Wow! How to put into words today’s adventure to Cairo’s old Islamic center? Otherworldly? Steps into the past? Alien? We were the ones visiting another world. We were the ones stepping into the past. We were the aliens. It was incredible.
Cairo has roots in Islam dating back to the 7th century AD. In AD 640 an Islamic army rode into Babylon (Coptic Cairo) and forced the Roman military out of the area. Instead of taking over Babylon, these Muslim settlers set up a tent city to the north in what is now Islamic Cairo.
Getting a little more adjusted to Cairo time, we haled a taxi around 9:30 am and wove our way through traffic into the heart of Islamic Cairo. Think of Mr. Toad’s Wild Ride and you will have a pretty good idea of what it was like.
As soon as we got out of the taxi we were lost. Not knowing where to go or where exactly we were, we headed straight for the largest building in sight, straight across the square to the Mosque of Sayyidna al-Hussein. Megan, our friend Grace, and the girls were shooed away; it turns out women are not allowed in this mosque. Sam and I were invited inside so we shed our shoes, gave them to the cleric inside the door, and wandered around. It was absolutely HUGE inside, plenty of room for the 2000 plus men who pray here every day. We were there between prayer times so the few men inside were, praying, reading the Koran, chatting quietly, or snoring on the floor. We took a few pictures and left. Turns out that officially, not only are women not permitted inside, but neither are non-Muslims. Cool…
Next we entered into the Khan al-Kahlili bazaar. It started out as a small caravan of shops in 1382 and now covers two square kilometers of swap meet shopping mania. Most merchants live upstairs of their shops and represent generations of family Kahn al-Kahili vendors. You can buy anything here from truly hideous tourist junk to groceries, pots, and pans. Glass bobbles, hammered tin, powdered spices, tacky tee shirts, fly covered veggies, and stuffed animal camels all share the same marketplace. It is sensory overload. Top it off with a cup of Turkish coffee from Fishawi’s (Open 24 hours a day for the last 200 years!) and you have experienced the Khan.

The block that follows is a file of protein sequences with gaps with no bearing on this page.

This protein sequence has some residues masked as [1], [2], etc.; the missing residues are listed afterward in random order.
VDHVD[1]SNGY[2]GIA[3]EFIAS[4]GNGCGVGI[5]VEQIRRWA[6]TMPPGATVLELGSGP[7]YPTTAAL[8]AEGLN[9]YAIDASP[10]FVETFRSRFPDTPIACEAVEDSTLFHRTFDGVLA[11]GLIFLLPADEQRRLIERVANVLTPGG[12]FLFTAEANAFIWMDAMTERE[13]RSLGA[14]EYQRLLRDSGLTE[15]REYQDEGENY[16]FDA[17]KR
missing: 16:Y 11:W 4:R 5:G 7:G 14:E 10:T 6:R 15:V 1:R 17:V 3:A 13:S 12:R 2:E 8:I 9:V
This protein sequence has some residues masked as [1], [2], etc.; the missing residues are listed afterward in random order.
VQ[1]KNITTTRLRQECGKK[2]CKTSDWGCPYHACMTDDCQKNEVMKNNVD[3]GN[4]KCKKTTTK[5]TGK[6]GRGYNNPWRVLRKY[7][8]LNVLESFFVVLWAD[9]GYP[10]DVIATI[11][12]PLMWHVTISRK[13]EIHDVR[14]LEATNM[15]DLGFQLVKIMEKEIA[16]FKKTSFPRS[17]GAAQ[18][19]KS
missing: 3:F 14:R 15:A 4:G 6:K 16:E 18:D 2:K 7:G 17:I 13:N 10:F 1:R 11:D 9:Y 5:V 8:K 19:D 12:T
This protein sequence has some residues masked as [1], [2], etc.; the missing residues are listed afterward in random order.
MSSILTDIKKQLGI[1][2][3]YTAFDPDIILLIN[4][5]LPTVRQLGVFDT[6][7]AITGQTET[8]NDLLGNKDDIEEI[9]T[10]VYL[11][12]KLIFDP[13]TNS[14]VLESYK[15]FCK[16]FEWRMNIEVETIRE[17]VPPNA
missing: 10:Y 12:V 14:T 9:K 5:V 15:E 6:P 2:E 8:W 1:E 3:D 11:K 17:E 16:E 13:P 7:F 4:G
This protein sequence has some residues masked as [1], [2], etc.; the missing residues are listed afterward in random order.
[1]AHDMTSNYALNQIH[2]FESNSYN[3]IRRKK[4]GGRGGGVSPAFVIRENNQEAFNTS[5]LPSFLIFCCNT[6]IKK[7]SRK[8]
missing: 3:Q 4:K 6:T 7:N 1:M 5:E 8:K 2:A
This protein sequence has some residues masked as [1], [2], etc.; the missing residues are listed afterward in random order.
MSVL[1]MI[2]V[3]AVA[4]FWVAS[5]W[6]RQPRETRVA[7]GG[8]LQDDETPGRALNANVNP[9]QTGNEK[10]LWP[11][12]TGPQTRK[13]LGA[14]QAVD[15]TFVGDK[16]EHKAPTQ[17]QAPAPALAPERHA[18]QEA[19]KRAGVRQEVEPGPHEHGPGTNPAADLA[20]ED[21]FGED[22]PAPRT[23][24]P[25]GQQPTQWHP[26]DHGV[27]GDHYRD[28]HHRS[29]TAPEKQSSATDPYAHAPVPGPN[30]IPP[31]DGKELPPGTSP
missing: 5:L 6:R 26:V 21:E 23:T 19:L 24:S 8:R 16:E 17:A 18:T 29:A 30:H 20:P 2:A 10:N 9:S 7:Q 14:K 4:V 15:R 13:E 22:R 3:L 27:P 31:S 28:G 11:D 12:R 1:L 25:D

After wandering the Kahn for a couple of hours we found ourselves faced with the al-Azhar mosque and university. It was founded in AD 970 and is the oldest university in the world. All of us were allowed into this mosque and after taking off our shoes we reverently walked about the inner courtyard and inside the house of prayer. All but Emma that is. She ran around in this massive tiled courtyard with her hands outstretched like she was singing “The Sound of Music.” At least she was quiet. As we were leaving we noticed a small group coming out from what appeared to be the locked door at the base of the mosque’s tallest minaret. We were all filled with a lust to climb the steps to the top, and the cleric at the door was ever so willing to grant our wish (for 40EGP) so up we all went. Dark, steep, gravelly, and dangerously high, and yeah, Emma climbed it too. Amazing views of all of Cairo even through the smoggy, smoky haze of a late afternoon.
The visit was topped off with a wild taxi ride home. Hopefully our YouTube link will work.
It is difficult to process this journey so far. Yesterday and today were so different. Tranquil Coptic Cairo and busy Islamic Cairo. Deep, history, life changing roots in both places.